Expert:  Fieldtech59 replied 1 year ago.

I see, F series, right around 2000/2001 was when Bobcat was making the transition from F to G series, hard for someone like me to know for sure on these year models. But back to the F series, hyd tank located directly behind the operators seat, drive motor case drain line connects to the bottom of the tank and that's what you Tee'd into, no?

And "blew a seal", I assume you blew a seal on the processor motor? And maybe they're telling you there's too much pressure on the case drain line from the motor? Hence the reason they recommend the case drain from the attachment be tapped into the top of the tank? Is this a new attachment or one that has some age to it?

I'm beginning to see there's more to this than simply connecting a case drain line, the blown seal tells me something is going on here and is a new wrinkle to your original question. I've got to hit the rack, gotta work on a rock crusher on a job site tommorow, but I'll be back here tomorrow evening, jot down everything that's going on with this unit and we'll see if we can figure out what you need to do.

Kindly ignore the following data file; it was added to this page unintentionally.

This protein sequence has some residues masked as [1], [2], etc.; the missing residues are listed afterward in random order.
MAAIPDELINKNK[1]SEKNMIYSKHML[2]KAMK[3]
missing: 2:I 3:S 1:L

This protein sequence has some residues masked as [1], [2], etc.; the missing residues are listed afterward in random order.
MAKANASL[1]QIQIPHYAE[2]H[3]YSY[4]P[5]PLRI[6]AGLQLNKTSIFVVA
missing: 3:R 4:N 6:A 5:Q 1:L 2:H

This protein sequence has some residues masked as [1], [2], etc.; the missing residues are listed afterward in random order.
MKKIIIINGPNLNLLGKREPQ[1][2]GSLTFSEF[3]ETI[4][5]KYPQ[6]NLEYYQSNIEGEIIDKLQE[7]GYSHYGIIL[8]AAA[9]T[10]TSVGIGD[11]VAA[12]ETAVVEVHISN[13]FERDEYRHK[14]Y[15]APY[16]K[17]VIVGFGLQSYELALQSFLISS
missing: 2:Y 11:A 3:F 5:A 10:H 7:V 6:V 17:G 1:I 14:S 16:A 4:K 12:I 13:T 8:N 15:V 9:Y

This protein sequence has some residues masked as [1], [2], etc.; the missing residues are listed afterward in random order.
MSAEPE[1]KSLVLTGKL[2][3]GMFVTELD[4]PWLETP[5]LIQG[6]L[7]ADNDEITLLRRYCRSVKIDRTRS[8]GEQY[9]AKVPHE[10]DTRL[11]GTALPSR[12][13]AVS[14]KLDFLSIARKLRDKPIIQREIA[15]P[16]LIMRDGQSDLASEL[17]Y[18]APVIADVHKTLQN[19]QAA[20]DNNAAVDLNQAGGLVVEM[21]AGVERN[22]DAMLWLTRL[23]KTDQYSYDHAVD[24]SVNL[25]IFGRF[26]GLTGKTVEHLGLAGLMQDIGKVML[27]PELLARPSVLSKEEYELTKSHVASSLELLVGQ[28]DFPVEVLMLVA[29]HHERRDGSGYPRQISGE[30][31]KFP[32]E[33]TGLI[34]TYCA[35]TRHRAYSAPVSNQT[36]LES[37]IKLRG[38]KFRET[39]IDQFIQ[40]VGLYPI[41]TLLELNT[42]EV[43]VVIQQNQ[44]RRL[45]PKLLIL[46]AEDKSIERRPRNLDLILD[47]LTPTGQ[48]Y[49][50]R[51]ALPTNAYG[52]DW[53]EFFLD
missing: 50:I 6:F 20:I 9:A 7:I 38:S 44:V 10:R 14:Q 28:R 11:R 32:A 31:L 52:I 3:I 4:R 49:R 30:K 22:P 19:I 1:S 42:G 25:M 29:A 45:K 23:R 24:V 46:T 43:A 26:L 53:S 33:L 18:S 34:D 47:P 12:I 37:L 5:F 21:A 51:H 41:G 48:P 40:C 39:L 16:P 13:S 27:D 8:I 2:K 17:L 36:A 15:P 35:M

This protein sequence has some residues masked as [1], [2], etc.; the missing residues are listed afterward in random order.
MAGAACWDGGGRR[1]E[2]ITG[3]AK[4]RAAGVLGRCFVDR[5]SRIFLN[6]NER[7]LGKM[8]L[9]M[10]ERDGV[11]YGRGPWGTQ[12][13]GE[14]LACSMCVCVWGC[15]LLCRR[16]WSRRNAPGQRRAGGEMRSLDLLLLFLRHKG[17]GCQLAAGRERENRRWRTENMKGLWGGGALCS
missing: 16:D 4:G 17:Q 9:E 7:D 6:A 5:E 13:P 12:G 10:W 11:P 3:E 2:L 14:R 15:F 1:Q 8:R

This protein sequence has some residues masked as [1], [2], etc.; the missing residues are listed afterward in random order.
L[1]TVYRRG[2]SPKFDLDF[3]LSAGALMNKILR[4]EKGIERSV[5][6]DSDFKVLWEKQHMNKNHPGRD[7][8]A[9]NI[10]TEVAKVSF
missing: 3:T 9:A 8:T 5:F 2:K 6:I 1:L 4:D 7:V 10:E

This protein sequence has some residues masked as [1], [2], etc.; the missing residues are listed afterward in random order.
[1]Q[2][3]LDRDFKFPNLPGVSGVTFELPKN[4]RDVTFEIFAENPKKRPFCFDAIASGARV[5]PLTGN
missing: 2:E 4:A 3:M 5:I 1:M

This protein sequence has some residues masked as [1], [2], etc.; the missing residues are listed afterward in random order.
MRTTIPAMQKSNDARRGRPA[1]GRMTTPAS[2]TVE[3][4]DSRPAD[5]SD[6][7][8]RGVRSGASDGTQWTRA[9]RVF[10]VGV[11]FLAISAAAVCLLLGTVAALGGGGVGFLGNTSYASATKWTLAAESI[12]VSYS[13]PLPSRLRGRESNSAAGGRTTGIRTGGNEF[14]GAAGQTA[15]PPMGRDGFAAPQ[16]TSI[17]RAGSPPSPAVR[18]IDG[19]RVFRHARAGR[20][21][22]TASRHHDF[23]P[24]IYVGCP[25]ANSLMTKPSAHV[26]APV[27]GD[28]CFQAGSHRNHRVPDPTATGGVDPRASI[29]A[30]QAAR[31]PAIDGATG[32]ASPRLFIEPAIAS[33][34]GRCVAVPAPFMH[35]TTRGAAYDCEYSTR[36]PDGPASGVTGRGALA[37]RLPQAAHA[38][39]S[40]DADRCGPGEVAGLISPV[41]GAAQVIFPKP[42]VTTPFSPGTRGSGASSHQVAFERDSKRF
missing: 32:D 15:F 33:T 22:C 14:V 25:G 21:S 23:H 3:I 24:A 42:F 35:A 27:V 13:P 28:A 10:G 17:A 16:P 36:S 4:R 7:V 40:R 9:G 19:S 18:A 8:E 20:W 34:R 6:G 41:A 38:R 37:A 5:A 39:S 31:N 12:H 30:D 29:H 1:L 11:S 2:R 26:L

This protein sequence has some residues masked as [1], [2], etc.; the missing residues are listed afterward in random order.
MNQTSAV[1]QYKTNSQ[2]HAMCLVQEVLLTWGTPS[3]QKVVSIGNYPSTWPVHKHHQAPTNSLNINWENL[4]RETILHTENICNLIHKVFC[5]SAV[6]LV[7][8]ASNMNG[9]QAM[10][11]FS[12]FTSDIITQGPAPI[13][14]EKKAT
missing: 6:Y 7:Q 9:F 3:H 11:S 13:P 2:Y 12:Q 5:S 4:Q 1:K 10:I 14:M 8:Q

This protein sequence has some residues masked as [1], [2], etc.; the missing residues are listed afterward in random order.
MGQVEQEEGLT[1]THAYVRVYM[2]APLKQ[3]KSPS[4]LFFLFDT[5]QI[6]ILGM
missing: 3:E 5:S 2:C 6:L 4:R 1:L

Customer: replied 1 year ago.
that's correct everything you said. OK well we were gonna work on it tonight but didn't wanna take any chances. 6 yr old processor. Ok Thank you. Will talk tomorrow
Expert:  Fieldtech59 replied 1 year ago.

What a day! Started out pulling the cylinder liners and cleaning the block on a 4 cyl Deere engine, then to a job site to work on a Powerscreen crusher, finished the day doing oil/filters on two Bobcats. But no, get home to find wife decided to re-arrange the house, just now sitting down at my computer. Arggggg.

I don't know what motor you're working with, the size of the supply/return hoses, the size of the case drain line that's fitted to the attachment motor. Also notable is the unit is 6 yrs old. Have you had it for that 6 yrs? Or did you buy it used and it's a 6 yr old machine. Is the hyd motor the original motor? Have you ran the unit for a period of time with no case drain line and you're just now (recently) fitting/installing one?

Customer: replied 1 year ago.